“It’s going to take time to heal, Misti,” said my physical therapist, Jon – for about the fifteenth time in one week. “Today, we’re just going to work on strength.”
“And then what?” I asked.
“Then, we see how it goes.”
“But what are the steps I will go through? Is there any way I can make my knee heal faster? Should I ice more? More stretching? Strengthening?”
“Would you calm down?! Let’s take it one week at a time.”
I cringed, a reaction my fellow over-achievers will understand. This was only my third week of physical therapy after having surgery to repair my meniscus. The doctors ordered six weeks on crutches (non-weight bearing) and three months of physical therapy. But patience is not my style. I didn’t want to calm down; I had things to do, and this knee was slowing me down.
My father has always told me that patience is a virtue – and ensured I knew just how much I needed to practice. I still haven’t gotten it down. Instead, I torture myself. “You’re not doing it fast enough,” I tell myself. “Hurry or you’re going to miss something! If you don’t get it now, you’re never going to get it.”
Like many type-A professionals, my impatience is even more intense when it comes to my work. I recently took a top-notch speaker training course called the Bill Gove Speech Workshop, which drastically changed my understanding of the industry and gave me a whole new foundation. I left the workshop feeling excited and anxious at the same time. I had a tremendous amount of work to do, and naturally, I needed to do it all right away!
I hired a coach and agreed to write a new story every month (part of the Bill Gove process) and to video myself telling it. As I wrote the first story, I kept thinking, “You’re not doing it fast enough!” Unfortunately, anxiety really puts a damper on my creativity.
So, I begged my coach, Dawn, to tell me that I have what it takes to implement this system and become a hugely-successful keynote speaker. “Misti, you remind me of my husband,” she said. “When he first started this program, Bill Gove used to tell him, ‘Steve, you’re immature. Be patient. Learning this new system will take time.’”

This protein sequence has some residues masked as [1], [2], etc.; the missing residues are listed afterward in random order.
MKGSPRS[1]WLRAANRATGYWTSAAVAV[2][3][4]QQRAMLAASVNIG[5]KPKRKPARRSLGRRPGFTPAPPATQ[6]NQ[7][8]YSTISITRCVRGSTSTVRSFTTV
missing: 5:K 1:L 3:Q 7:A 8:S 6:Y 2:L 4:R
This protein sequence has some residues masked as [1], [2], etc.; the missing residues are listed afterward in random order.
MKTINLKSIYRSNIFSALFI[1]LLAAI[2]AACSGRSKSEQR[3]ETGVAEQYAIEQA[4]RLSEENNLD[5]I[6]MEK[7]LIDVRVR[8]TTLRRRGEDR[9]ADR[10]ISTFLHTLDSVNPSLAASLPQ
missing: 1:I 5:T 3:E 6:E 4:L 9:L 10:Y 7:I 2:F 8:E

I suddenly found myself thinking about a recent conversation with my partner, Francesca, and realized that Jon and Dawn’s advice would be helpful on the home front as well. In 2010, I concluded that I no longer wish to live where I have to shovel snow or scrape ice off my windshield. Ideally, I’d like to live by the ocean, where I can walk around in shorts and flip-flops for most of the year. And this was confirmed when Francesca and I visited friends in Hawaii for the New Year. After we returned to our gray, wintery city, I kept murmuring, “I feel so hopeless, like we’re never going to find a perfect place to live.”
Finally, Francesca had enough. “It seems like you want everything right now, in this very moment,” she said. “And you don’t want to put effort into finding that perfect place. It’s not going to happen overnight, Misti! Be patient.” Yuck! Those dreaded, yet realistic, words.
The Universe has clearly been trying to tell me something – and maybe it’s time to listen! I don’t like where I live, don’t know where I want to live, feel incompetent with this new style of keynote speaking and want my knee completely healed in half the usual time. Perhaps, Jon, Dawn and Francesca are right; I need to take it one step at a time.
And I’m not the only one. Stress and anxiety (and the health problems they can cause) are rampant issues in the U.S., particularly in the fast-paced, ADD-riddled business world. About one-third of workers report high levels of work-related stress, according to the United States National Institute for Occupational Safety and Health. And a quarter of them say it is the No. 1 stressor in their lives, according to Northwestern National Life Insurance Company.
Consider how much of that stress is caused by an impatient workplace culture, or by the impatience of over-achieving individuals like me who live in state of anxiety trying to beat the clock. Give the clock – and yourself – a break.
I’m letting go of perfectionism by breaking down all my goals into manageable steps. Knowing I have a plan in place for each big hurdle helps me calm down. I’m still a work in progress, but when it comes to patience, at least I’m finally getting the message and practicing. It is a virtue, after all, and virtues rarely come easy.
Misti Burmeister, best-selling author of From Boomers to Bloggers: Success Strategies Across Generations
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